Lamar Heystek

From Wikipedia, the free encyclopedia
Jump to navigation Jump to search
Lamar Heystek
Lamar heystek profile.jpg
Member of the Davis City Council
In office
Personal details
Born (1979-02-17) February 17, 1979 (age 39)
Political party Democratic
Residence Davis, California
Alma mater University of California, Davis

Lamar Heystek (born February 17, 1979), American politician, was a member of the Davis, California City Council from 2006 to 2010.

He was born in San Leandro, California, was educated at University of California, Davis and served as the coordinator of Youth Programs at the Yolo Family Resource Center.[1]

Personal Life and Education[edit]

Lamar grew up in the San Francisco Bay Area and attended San Leandro High School. He is a graduate of UC Davis, where he earned his B.A. Degree and M.A. Degree in Political Science and Linguistics. He taught as a lecturer of Linguistics at UC Davis and served the city of Davis on several municipal boards, including the City of Davis Recreation & Park Commission, Open Space Commission, and Finance & Budget Commission.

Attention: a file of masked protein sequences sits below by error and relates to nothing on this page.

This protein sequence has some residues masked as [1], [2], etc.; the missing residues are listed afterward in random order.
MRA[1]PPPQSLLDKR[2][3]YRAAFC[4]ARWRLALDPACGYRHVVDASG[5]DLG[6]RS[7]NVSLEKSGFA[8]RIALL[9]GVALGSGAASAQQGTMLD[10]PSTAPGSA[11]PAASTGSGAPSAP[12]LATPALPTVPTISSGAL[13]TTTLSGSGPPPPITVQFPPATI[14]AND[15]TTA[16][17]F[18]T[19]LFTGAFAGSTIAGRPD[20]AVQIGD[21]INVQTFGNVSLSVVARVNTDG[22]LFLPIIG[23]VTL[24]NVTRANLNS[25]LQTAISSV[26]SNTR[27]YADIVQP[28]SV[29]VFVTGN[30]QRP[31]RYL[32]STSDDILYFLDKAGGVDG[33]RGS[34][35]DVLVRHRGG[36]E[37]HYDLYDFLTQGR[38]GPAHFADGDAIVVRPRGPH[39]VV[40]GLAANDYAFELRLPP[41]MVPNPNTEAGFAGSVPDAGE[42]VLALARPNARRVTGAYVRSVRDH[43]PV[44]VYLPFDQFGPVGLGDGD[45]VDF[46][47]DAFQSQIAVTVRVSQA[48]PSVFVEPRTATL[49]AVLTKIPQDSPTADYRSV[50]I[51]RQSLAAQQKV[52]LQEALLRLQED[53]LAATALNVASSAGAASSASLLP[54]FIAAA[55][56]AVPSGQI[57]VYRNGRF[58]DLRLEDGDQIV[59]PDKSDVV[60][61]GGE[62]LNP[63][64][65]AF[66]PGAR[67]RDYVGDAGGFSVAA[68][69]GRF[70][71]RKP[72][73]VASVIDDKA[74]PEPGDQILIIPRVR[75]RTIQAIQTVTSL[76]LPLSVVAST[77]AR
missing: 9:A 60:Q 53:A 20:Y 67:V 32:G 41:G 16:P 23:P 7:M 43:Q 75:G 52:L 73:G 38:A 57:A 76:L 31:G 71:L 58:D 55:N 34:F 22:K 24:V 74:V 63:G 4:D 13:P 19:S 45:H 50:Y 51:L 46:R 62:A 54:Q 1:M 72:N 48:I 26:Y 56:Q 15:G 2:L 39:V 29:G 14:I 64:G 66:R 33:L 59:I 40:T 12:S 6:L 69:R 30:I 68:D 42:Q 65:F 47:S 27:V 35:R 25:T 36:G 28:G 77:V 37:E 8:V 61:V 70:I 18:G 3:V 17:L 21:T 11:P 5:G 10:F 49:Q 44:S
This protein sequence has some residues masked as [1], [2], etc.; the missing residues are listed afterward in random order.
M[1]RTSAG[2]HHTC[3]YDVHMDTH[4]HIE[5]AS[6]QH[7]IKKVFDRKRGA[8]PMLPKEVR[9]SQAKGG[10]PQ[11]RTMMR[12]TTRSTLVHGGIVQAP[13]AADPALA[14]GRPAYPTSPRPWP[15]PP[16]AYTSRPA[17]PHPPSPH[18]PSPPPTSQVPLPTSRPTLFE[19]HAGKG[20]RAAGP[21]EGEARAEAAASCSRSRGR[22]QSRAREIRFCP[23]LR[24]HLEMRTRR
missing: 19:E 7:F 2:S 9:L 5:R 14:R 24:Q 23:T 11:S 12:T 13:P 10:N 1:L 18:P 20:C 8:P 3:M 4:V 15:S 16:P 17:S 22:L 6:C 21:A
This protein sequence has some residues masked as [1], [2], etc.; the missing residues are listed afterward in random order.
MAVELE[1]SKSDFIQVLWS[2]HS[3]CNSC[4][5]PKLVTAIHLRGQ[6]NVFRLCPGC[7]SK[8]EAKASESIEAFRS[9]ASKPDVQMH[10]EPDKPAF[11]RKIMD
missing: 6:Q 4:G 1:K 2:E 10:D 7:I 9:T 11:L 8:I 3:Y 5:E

Lamar is the son of René and Yeap Nee Heystek. His father, René, was interned in a concentration camp with his family during the Japanese occupation of the Dutch East Indies in World War II. In 1959, René Heystek settled in San Leandro, California, where President John F. Kennedy’s call to service inspired him to join the Peace Corps. On his mission to Malaysia, René Heystek met Yeap Nee Cheam, and they married in 1976. After returning from Malaysia, René began a career as a teacher in the Oakland Unified School District in 1977 and retired in 1999. This tradition of service inspired all three of his children to follow in his footsteps: Lamar Heystek’s siblings are United States Marine Corps Staff Sergeant Loretta Heystek and two-term San Leandro School Board Member Louis Heystek, his twin brother.